Author: K-Ming Chang
Publisher: One World
Released: September 29th, 2020
Warnings: Domestic violence, poverty
I received a copy of Bestiary in exchange for a fair and honest review.
K-Ming Chang’s debut novel, Bestiary is a tale of culture, exploration, family legends, and so much more.
In many ways, Bestiary is a novel that defies description. Any description not written by K-Ming Chang won’t truly do justice to the novel, as it will be incapable of capturing her unique and captivating writing style.
Three generations of Taiwanese-Americans have their stories unfold over the course of this novel. Their triumphs, their losses, and all of the oddities in between. This is a richly detailed book, full of their dreams, fantasies, and all of the moments that make them the unique beings they are.
“My mother always says that the story you believe depends on the body you’re in. What you believe will depend on the color of your hair, your word for god, how many times you’ve been born, your zip code, whether you have health insurance, what your first language is, and how many snakes you have known personally.”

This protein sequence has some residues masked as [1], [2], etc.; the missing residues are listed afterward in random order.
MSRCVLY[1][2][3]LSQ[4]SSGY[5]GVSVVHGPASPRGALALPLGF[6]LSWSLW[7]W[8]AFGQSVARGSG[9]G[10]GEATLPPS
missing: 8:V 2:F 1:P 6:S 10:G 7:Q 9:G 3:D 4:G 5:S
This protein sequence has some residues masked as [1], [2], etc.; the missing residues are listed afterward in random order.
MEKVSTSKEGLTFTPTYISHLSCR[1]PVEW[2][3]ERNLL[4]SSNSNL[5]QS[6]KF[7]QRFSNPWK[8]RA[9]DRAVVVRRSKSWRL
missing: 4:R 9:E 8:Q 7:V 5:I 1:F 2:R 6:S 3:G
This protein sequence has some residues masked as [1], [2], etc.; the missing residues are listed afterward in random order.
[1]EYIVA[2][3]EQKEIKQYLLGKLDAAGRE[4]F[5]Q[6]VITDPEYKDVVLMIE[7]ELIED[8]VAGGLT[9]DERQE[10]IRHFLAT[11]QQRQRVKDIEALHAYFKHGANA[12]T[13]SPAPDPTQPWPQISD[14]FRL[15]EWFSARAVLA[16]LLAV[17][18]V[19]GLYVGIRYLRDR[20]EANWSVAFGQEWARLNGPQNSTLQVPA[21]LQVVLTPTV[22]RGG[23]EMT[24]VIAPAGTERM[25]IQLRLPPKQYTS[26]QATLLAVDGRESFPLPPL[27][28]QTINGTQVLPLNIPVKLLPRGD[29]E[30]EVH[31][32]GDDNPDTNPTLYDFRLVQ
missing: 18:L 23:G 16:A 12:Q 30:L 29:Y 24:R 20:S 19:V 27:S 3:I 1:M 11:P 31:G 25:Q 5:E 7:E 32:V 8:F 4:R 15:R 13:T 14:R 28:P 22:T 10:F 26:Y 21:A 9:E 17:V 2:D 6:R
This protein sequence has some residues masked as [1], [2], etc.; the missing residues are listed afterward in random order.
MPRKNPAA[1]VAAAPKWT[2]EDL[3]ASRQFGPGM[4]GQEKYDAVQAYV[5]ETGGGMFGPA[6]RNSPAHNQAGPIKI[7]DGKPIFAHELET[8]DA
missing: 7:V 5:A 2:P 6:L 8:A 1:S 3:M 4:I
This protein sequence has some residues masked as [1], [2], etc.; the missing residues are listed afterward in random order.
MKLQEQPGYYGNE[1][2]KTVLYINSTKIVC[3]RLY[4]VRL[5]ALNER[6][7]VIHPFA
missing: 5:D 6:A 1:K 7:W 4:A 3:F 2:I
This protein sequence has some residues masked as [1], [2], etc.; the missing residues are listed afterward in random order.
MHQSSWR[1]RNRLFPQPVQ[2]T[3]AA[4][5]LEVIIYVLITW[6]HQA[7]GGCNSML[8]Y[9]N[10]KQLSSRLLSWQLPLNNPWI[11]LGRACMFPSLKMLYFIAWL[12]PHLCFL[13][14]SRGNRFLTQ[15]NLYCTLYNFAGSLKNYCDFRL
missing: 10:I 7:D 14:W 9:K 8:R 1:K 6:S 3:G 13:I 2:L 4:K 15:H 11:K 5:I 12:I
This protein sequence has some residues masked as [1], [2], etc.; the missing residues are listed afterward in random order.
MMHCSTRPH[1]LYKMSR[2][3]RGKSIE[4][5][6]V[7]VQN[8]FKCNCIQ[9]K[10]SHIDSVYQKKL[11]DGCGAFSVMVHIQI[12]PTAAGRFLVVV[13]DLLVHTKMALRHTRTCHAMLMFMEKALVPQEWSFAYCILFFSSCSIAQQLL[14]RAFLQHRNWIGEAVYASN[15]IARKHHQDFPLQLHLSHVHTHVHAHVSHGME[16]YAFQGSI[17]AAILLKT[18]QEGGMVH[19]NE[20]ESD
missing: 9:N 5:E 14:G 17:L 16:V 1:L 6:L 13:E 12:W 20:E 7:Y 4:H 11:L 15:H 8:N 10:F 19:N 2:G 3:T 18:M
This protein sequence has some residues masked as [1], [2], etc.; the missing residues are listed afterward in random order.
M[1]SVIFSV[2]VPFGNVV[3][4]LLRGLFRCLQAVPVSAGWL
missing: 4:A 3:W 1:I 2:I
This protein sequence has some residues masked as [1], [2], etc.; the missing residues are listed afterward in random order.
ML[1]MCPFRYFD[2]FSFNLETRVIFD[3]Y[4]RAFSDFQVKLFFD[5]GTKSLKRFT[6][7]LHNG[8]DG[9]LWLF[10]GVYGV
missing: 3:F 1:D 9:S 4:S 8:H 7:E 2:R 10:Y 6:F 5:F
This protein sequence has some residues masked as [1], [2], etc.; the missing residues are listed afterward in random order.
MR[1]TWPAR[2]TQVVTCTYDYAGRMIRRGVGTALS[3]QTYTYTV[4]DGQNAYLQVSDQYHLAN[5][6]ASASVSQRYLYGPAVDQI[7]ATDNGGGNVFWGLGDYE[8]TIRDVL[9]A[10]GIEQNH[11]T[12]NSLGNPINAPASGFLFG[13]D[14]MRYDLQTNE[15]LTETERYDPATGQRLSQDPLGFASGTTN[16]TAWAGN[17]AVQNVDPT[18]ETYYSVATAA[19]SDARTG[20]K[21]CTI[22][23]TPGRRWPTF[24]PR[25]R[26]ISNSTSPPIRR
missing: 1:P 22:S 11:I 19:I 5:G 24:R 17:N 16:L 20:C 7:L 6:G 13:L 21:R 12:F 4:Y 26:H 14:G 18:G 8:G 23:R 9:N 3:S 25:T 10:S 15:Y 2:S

Bestiary is such a unique and beautiful novel, I’m honestly struggling to find the words to describe it myself. Certainly anything I come up with will pale in comparison to K-Ming Chang’s writing.
You can tell right away that her origin is in poetry, as it shows in every line and every piece of dialogue. Much of the story feels like stream of consciousness, yet there’s also something so very elegant about the way it forms. It’s an intriguing combination, to put it mildly.
It’s the story of one family and how they changed and evolved over three generations, creating and carrying on their own habits, traditions, and legends. It’s deeply fascinating, and so very human. Yet it isn’t afraid to show quirks in the process, which obviously I loved to bits and pieces.
It’s also heartbreaking, seeing one family struggle over generations to find and find their place in this new home. All while others refuse to help make a place for them. Yet for that reason alone, I think this is a book that many others should give a try.
Though once again, I have to emphasis the writing. That is the other reason why I want to suggest this book to others. It really does flow like poetry throughout most, if not all, of the novel, and it is so extremely impressive.
Little descriptors that were simultaneously so incredibly evocative and highly unique made the story into something new, something different. And something that I know I’ll remember for quite some time.